Thursday 22 August 2013

The Rococo World of Jean-Honoré Fragonard

Jean-Honoré Fragonard (Grasse, France, 5th April 1732 – London, England, 22nd August 1806)

Self portrait by Jean-Honoré Fragonard

I love a wander around the galleries and print shops of London and have already had a bit of a banter about how much I adore the sublime portraits of Reynolds, but he isn't my only favourite. As a bit of a romantic, I've a very soft spot for the work of Jean-Honoré Fragonard  and his colourful, intimate scenes.

Fragonard was born to a glove maker who, due to a series of poor investments, found himself in something of a financial fix. Dispatched to serve as apprentice to a notary in Paris, the young man's artistic talents become increasingly apparent until, at the age of 18, he was presented to François Boucher. Although impressed by Fragonard's skills, Boucher did not wish to tutor a relative novice no matter how enthusiastic and he sent Fragonard on to Jean-Baptiste-Siméon Chardin. Here Fragonard's artistic training began and within the year he was working in Boucher's studio, following this with a stint training under Charles-André van Loo.

The Happy Accidents of the Swing by Jean-Honoré Fragonard, 1767
The Happy Accidents of the Swing, 1767

At the age of 20 Fragonard won the prestigious Prix de Rome and entered the École Royale des Elèves Protégés , specialising in history paintings. In 1756 he travelled to Rome and took up a place at the French Academy, where he would remain for five years. Continuing the skills he had learned with Boucher, he copied the works of the artists he admired, perfecting his skills and executing a number of prestigious commissions. In Rome he became close friends with Hubert Robert and the two toured Italy extensively, honing their craft and taking in sights and experiences that would forever influence Fragonard's work. His reputation was cemented when, in 1765, he was admitted to the Royal Academy.

The Bolt by Jean-Honoré Fragonard
The Bolt

Celebrated by Diderot and patronised by the most illustrious citizens of Paris, Fragonard became a particular favourite at the court of Louis XV. History painting set aside for now, his works decorated the private apartments of the King's favourites and the intrigues he witnessed at Versailles inspired the artist to produce scenes of eroticism and beauty. His works are light and colourful; they celebrate the rococo and a simple, pastoral romanticism.

Fragonard counted Madame du Barry among his admirers, the King's mistress commissioning  a number of works, The Progress of Love, for her home at Louveciennes. However, his patroness disliked the finished series and rejected them, leaving Fragonard dejected and disillusioned.

The Stolen Kiss by Jean-Honoré Fragonard
The Stolen Kiss

The artist put the disappointment of Madame du Barry's rejection behind him by undertaking a tour of Europe in the company of his wife and fellow painter, Marie-Anne Gérard, and their equally artistic children. During this period he produced a number of drawings and sketches before returning to his homeland in time to witness many of his greatest patrons go to the guillotine as the Reign of Terror swept Paris. As he grew older Fragonard worked at the Louvre and taught young up and coming artists even as his own star declined, the painter who had decorated the apartments of Versailles forgotten for decades.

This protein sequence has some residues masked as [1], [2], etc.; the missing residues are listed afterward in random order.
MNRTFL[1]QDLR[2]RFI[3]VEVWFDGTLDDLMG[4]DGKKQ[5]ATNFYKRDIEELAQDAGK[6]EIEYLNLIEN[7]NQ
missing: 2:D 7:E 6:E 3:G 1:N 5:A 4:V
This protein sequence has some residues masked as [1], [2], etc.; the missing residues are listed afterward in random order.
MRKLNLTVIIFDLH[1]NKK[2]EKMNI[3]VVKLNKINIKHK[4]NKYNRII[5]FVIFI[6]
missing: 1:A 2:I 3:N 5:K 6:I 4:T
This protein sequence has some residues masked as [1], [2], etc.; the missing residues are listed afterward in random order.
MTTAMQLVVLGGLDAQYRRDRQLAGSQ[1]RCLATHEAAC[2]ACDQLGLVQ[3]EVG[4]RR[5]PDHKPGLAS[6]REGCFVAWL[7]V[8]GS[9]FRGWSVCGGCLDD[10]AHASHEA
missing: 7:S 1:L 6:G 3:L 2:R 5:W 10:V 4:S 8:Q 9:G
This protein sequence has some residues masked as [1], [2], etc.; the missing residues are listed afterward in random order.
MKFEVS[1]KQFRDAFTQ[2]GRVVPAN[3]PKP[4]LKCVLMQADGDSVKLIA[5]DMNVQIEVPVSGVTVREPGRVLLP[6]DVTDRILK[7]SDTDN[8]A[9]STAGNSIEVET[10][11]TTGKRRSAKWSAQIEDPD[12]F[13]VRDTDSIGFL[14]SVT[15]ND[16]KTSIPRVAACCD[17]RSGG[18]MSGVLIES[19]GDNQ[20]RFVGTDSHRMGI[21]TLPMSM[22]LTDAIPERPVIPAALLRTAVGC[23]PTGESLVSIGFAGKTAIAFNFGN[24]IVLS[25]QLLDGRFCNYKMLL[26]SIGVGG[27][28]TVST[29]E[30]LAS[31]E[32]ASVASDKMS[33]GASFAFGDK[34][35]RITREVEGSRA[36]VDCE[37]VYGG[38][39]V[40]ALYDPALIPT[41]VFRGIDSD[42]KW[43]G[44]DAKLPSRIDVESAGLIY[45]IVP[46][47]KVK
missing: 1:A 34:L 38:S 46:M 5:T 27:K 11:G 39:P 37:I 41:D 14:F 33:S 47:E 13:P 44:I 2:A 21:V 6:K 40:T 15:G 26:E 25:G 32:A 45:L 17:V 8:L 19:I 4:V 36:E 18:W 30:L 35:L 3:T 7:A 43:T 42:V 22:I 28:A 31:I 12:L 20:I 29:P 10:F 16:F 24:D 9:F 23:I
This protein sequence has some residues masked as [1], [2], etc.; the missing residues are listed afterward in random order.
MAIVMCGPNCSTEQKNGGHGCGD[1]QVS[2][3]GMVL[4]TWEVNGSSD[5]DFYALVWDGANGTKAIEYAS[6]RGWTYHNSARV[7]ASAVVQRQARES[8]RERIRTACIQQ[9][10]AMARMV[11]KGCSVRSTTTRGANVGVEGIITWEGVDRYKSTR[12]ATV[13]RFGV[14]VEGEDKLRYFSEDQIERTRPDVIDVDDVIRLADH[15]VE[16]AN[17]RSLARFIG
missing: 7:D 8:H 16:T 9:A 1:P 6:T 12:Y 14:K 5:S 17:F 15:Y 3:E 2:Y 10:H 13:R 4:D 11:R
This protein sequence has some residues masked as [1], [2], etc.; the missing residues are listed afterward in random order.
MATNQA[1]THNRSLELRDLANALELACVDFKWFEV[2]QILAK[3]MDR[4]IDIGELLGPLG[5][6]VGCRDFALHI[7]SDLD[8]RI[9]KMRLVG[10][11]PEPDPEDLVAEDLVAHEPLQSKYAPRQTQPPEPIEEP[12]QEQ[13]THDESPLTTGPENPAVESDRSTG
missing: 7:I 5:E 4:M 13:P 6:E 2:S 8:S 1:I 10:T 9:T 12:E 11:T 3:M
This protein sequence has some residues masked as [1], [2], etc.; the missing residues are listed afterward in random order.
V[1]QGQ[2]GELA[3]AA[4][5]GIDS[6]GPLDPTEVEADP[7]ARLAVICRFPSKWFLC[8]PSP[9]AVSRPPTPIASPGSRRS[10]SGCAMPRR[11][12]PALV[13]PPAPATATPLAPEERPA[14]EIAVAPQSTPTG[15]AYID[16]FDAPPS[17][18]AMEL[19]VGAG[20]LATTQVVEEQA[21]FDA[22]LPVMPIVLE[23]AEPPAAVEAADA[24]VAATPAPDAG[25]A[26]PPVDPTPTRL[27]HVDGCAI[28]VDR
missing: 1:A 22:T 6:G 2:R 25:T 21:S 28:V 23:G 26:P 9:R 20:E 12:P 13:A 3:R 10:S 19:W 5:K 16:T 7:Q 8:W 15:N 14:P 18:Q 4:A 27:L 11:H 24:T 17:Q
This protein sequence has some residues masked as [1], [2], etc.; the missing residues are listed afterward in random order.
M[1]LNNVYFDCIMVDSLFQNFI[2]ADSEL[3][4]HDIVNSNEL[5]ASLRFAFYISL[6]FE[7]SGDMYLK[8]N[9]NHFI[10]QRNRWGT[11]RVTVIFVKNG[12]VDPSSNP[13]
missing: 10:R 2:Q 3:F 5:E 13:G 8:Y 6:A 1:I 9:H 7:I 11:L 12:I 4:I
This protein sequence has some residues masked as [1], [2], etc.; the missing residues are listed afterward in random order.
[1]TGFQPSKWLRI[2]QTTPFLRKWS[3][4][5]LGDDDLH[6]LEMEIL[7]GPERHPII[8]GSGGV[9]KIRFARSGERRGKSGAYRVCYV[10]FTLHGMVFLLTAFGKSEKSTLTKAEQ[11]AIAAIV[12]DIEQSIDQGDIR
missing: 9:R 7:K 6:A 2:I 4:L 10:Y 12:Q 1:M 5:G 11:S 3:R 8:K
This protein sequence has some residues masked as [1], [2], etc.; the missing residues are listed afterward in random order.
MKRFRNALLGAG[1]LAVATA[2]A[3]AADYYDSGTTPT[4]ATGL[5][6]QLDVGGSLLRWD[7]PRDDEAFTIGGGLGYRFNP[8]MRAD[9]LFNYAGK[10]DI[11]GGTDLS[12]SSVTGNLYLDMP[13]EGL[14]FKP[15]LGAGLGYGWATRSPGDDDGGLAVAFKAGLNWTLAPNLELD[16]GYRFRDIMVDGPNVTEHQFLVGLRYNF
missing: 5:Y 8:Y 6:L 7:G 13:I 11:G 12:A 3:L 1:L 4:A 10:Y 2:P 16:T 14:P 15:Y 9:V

His reputation has revived in more recent times and once again we can revel in his hedonistic, fabulous rococo world, reliving just a little of the Ancien Régime; salut, Jean-Honoré Fragonard! 

As well as a few Fragonards in my Gin Lane abode, I've put together a little collection on Pinterest too, do come and have a browse!

The Love Letter by Jean-Honoré Fragonard 1770
The Love Letter, 1770

Life in the Georgian Court, true tales of 18th century royalty, is available at the links below.

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Unknown said...

You don't disappoint, Madame Gilflurt! I read all the way with baited breath and yes, there was the guillotine right at the very end! I love that painting, The Bolt! Truly magical energy. As always, your descriptions evoke a feel of the times and some of the heady (and risky) times at Versailles!

Debra Brown said...

I love his work! The Swing- fabulous.

Catherine Curzon said...

Thank you! We have had a lot of guillotines lately, it's true - tomorrow it's going to be even worse!

Catherine Curzon said...

Isn't it just?

Jenz Write! said...

I have a poster-print of his work, 'Love Letters'. It's my favorite for personal reasons. :)

Catherine Curzon said...

That sounds very romantic!

Marsar said...

Lovely entry. These paintings are gorgeous... ♥ I most particularly like The Stolen Kiss. The light and setting in there are just perfect.

PS: I also loved your Pinterest board :-).

Catherine Curzon said...

Thank you so much! Fragonard is a favourite of mine, his pictures tell so many wonderful stories.

Terry Tyler said...

Cheers for the Pinterest board too, love 'A Shaded Avenue'

Catherine Curzon said...

My pleasure; I can lose hours on there!

Sherry Ewing said...

I always look forward to reading your posts and enjoyed reading the history of this particular artist. I already had a couple of his paintings on my Pinterest board but thank you for adding to it. I tend to get lost on Pinterest, too, if I'm not careful.

Catherine Curzon said...

Thank you, Sherry, that means a lot to me. I hope you find lots and lots to enjoy on the Pinterest boards!

caroline Wrarfield said...

These are marvelous paintings. I love The Bolt. I cries out for a caption. The background is fascinating. I too love Pinterest. It is midnight so I won't explore right now but I intend to.

Catherine Curzon said...

Oh, midnight and Pinterest are not a happy combination - I wouldn't sleep all night!